Md. Legislative Session at Halfway Point

February 21, 2003

The 2003 Maryland legislative session is at the halfway point, with a crop of insurance-related bills still working their way through the process, including legislation on no pay/no play, insurers’ use of credit, motor vehicle salvage, workers’ compensation benefits, and red-light cameras.

“With the 2003 Maryland legislative session already half over, there are still a lot of insurance issues to be settled,” Donald Cleasby, assistant vice president and assistant general counsel for the National Association of Independent Insurers (NAII), said.

Some of the most important bills include:

No pay/no play. S.B. 443 would prohibit an uninsured driver from recovering noneconomic damages from an insured driver unless the insured driver was driving while drunk, drugged, recklessly or aggressively. The NAII is taking the lead in testifying in support of this legislation. “No pay/no play is a matter of fairness, and has proven to be an effective means of reducing the number of uninsured drivers on a state’s roads,” Cleasby said. A House counterpart, H.B. 742, is not yet scheduled for hearing.

Credit-based insurance scores. Legislators recently introduced S.B. 444, which completely prohibits the use of credit information in the underwriting or rating of homeowners or automobile insurance. The bill has not been scheduled for hearing, but will be strongly opposed by NAII, Cleasby noted.

Claims and salvage. The Senate Judicial Proceedings Committee recently heard S.B. 90, which requires a “rebuilt salvage” title on any totaled vehicle with repair costs equal to or less than its fair market value prior to the accident. NAII testified against this legislation. “The head of the Maryland Motor Vehicle Administration spoke in favor of the bill which had a lot of sway with the Committee,” Cleasby added. NAII is supporting an amendment that would require a “rebuilt salvage” title only if the cost to repair equaled or exceeded 80 percent of the vehicle’s fair market value prior to the damage. The House counterpart, H.B. 728, has a March 4 hearing.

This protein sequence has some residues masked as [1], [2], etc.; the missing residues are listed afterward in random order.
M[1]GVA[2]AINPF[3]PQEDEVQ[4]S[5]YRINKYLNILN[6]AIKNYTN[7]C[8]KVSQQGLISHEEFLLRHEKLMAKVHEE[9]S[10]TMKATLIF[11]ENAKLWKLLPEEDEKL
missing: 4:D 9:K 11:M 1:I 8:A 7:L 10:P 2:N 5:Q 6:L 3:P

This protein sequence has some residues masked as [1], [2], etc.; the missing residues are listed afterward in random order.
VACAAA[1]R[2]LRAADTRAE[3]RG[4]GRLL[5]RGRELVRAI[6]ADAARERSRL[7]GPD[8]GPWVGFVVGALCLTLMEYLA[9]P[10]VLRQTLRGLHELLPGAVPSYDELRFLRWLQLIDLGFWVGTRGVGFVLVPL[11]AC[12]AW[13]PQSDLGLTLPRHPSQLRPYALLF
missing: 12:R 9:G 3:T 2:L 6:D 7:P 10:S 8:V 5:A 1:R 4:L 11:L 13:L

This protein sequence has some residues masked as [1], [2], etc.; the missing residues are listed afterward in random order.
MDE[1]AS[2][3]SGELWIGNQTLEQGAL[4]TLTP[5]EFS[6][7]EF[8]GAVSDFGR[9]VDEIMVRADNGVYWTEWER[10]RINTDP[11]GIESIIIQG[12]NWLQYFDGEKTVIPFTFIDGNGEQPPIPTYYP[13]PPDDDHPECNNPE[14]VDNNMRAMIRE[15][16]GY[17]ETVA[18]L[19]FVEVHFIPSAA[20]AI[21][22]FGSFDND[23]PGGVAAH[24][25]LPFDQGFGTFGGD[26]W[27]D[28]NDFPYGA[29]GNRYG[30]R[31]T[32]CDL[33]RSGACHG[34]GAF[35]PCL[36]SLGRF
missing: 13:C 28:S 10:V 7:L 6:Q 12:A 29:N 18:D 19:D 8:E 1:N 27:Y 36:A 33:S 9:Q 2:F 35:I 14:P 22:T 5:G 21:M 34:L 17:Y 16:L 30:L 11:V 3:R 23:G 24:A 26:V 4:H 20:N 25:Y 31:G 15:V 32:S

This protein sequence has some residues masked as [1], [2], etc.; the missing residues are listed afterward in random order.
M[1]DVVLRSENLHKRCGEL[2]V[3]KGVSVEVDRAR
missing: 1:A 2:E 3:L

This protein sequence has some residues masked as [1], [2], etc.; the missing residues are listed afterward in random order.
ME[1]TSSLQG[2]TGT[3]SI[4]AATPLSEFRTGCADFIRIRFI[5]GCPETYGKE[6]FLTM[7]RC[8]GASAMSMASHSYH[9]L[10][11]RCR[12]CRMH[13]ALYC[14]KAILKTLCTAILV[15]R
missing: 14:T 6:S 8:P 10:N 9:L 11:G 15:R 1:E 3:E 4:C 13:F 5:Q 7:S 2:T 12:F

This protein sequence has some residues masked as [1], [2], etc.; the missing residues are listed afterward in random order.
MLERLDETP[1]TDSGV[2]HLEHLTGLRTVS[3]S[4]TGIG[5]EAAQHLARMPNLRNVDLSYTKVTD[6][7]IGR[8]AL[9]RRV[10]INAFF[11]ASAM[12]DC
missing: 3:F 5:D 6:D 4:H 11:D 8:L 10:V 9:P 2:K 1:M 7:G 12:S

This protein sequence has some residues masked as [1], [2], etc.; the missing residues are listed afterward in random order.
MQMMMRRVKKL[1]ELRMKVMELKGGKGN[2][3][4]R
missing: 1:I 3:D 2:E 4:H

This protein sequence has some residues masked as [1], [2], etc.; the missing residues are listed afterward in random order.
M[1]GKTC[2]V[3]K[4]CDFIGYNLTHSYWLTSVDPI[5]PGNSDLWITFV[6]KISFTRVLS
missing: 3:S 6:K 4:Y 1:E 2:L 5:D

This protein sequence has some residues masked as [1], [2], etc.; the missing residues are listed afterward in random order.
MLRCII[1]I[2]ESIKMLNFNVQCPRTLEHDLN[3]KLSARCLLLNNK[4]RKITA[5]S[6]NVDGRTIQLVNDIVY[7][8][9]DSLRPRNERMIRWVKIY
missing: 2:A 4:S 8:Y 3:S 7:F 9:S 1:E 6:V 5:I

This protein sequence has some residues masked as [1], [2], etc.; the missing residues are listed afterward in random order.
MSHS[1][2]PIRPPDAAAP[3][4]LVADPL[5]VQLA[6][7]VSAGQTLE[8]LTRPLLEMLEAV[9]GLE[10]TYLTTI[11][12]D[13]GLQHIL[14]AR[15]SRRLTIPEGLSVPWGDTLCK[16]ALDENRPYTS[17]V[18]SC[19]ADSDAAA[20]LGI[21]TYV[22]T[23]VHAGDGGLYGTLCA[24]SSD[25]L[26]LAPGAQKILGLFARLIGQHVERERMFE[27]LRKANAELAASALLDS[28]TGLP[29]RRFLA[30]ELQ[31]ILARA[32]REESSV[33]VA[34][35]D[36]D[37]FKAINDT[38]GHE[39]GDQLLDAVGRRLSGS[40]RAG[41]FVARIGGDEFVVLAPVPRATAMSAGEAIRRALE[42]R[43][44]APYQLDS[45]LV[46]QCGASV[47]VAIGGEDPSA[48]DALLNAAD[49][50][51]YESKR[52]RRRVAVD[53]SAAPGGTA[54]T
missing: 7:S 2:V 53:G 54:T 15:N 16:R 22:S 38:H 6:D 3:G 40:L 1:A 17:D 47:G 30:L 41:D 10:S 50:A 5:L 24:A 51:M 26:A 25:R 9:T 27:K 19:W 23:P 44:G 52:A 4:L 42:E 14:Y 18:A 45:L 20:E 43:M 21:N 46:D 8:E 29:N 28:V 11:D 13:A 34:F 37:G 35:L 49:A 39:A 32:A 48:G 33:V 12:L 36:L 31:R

Workers’ compensation coverage. A number of workers’ compensation bills will be heard next week in the House Economic Matters Committee, including:

·H.B. 416, which creates a presumption of occupational disease for law enforcement, correctional services and public safety personnel;

·H.B. 418, which exempts the Injured Workers Insurance Fund from the excessive premium growth component of the risk-based capital formula;

·H.B. 426, which requires the General Assembly to set fees for legal services;

·H.B. 495, which authorizes the Workers’ Compensation Commission to adopt vocational rehabilitation services regulations which would include provisions regulating fees;

·H.B. 577, which prohibits termination of total temporary disability benefits without a written order from the Workers’ Compensation Commission;

·H.B. 690, which requires a workers’ compensation insurer to continue to pay a surviving spouse who is wholly dependent at the time of the worker’s death if he or she subsequently becomes partially self supporting; and

·H.B. 781, which states that a health care provider who volunteers in a hospital doing a catastrophic health emergency is a covered worker and prohibits workers’ compensation carriers from denying these claims absent a declaration of war.

“NAII will be reviewing all of this legislation with member companies to determine our position on this legislation,” Cleasby said.

Red-light cameras. Maryland was one of the first states to pass a law permitting the use of red-light cameras to detect drivers who run red lights. Now, several bills threaten the law: H.B. 587, which calls for a task force to study the use of traffic control signals and speed monitoring systems; H.B. 571 and S.B. 193, which would prohibit the activation of red-light cameras if a car is travelling below a certain speed as it goes through the intersection; and S.B. 246, which repeals the red-light camera law except in school zones, railroad crossings or when a law enforcement official is physically present at the intersection.

However, H.B. 617 calls for an increase in penalties for drivers found in violation because of a red light camera.

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